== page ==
I miss 80s exercise videos.
PUBLISHER: U.S. Gold
RELEASE DATE: 11/90 – (EU)
In true Hollywood form, the “Mission: Impossible” tv/film series makes secret agent work look sexy and dangerous. Insane stunts. Trysts with mysterious women. Devil-may-care globetrotting. Secret agents have it all! Not so says Impossible Mission. The liveliest thing you’ll do here is somersault over robots. The rest of the time you’ll hack Apple II computers, travel in elevators, and put puzzles together, like a retired octogenarian.
We can dance if we want to!
Your very possible mission is to stop the evil Professor Elvin Atombender from stealing national secrets. Infiltrate his enormous underground base, break into all the base’s rooms via a series of elevators, and check every object you see for puzzle pieces. These pieces, properly assembled, will provide clues to the location of Atombender’s control room.
Each room is comprised of platforms, ascending/descending lifts, a computer or two, evil robots, and random objects, like furniture and microwaves. You only have six hours game time to explore the entire base, so you’ll want to search the objects (stand in front of them and press ‘Up’ on the D-pad), collect any puzzle pieces, and get out as quickly as you can.
Your mission: relax on the couch by the fireplace.
The robots are your main barriers, though certain rooms do feature orbs that chase you around. You have no attack, just an epic-looking somersault that helps you bound over them. If you find a Sleeping Robot card while searching through objects, you can disable the robots through the computer. The orb, however, is an unstoppable force.
“I painted you robots a picture of some gibberish! Please be my friends!”
The robots’ movement is always varied. Some zap lightning out of their mid-section. Some follow your movement. Others don’t move at all. Sometimes they stand in front of items so you can’t search them. Whether you just touch them or get zapped, one hit and you’ll start back at the entrance of the room. While you have seemingly unlimited lives, each time you die, ten minutes are deducted from the six hour game time.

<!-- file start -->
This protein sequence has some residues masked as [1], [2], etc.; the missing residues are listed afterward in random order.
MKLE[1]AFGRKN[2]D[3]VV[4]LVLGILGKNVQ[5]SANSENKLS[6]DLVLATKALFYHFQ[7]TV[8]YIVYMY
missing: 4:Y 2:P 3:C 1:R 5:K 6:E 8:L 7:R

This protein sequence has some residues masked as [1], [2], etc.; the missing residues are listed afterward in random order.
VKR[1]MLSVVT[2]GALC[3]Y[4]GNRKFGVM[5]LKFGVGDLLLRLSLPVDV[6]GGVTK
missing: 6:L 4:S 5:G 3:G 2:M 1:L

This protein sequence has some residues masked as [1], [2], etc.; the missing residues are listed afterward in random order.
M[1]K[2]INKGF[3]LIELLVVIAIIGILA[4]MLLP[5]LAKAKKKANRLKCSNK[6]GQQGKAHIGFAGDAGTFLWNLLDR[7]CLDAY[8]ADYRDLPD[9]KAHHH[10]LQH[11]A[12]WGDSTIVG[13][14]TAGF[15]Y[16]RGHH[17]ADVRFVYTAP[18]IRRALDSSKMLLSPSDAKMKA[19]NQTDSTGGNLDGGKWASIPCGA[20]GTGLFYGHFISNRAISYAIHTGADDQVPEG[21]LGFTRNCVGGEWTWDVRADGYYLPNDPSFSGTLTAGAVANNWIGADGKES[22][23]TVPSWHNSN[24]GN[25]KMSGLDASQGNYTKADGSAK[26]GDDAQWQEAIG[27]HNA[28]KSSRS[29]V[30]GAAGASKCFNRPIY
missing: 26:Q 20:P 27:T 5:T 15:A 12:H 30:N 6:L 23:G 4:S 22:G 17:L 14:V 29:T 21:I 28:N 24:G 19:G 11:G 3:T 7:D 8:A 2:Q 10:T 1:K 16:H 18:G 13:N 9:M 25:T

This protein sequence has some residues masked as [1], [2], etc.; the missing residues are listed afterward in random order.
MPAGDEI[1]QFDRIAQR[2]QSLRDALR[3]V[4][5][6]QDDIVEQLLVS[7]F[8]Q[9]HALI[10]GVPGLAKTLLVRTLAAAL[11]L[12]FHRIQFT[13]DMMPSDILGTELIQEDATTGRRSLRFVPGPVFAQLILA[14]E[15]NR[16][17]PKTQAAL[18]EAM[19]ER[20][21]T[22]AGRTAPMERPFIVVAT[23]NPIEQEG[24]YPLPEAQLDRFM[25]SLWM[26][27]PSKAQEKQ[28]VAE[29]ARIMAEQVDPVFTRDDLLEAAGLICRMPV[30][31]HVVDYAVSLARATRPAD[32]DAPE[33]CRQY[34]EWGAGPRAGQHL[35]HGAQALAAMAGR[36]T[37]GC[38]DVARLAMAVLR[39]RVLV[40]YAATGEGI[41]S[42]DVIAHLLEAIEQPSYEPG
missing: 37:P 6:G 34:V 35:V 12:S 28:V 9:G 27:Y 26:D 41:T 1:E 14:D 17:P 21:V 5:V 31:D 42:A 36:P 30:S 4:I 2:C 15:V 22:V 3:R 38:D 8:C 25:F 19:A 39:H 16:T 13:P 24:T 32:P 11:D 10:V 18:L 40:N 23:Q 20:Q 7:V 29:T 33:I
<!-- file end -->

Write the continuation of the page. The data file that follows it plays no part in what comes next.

The robots might be jerks, but they let you sit super close to their big-screen TV.
While traversing between rooms on the elevator, check your handy pocket computer to assemble the puzzle pieces. There are thirty-six total red, blue, and green pieces. Only pieces of the same color can fit together, and sometimes they have to be turned upside-down or backwards in order to connect.
The puzzle pieces look awful and are hard to assemble. I understand their shoddy preschool look is the point, but that doesn’t make me hate them any less. If you get stuck (as I often did), use the Telephone option on the computer to find out if you have enough pieces to solve a puzzle or correct the position of the displayed puzzle pieces.
Are we sure those are puzzle pieces and not flesh-eating bacteria?
Publisher U.S. Gold seemed to relish porting really old games to aging consoles. Gauntlet had a five year journey between its official arcade release in 1985 and its Master System port in 1990. Impossible Mission goes all the way back to 1984. Perhaps this egregiously late port would have been ok, if Zillion hadn’t expanded the Impossible Mission formula three years earlier. You still search rooms and hack computers, but the game adds more playable characters, a fleshed-out story, better action and atmosphere, and less obtuse puzzles. Once you’ve experienced Zillion, Impossible Mission is hard to embrace.
Not only is the map useful, it’s spearmint-flavored!
In addition to Zillion‘s presence, Impossible Mission II was released in 1988 for various computers and the NES. Surely this should have been the game that came to the Master System instead of its older brother? Better yet, U.S. Gold and Epyx could have treated Master System owners to a sweet budget-priced two-pack. Make us want it, fellas.
It’s the year 20XX. How does Impossible Mission stack up, away from its poorly timed 1990 release? I will forever hate the puzzles, and I’m lukewarm on rummaging through couches and dresser drawers for puzzle pieces, but the fast-paced elevator-to-room-to-elevator exploration kept me hypnotized. Even when my brain was yelling at me to stop playing such ancient rubbish, I pushed my agile agent further into the base, hoping to find just one more puzzle piece. Hear me well: Zillion will forever be the best version of Impossible Mission on the Master System. Impossible Mission still has a spark of life, however faint.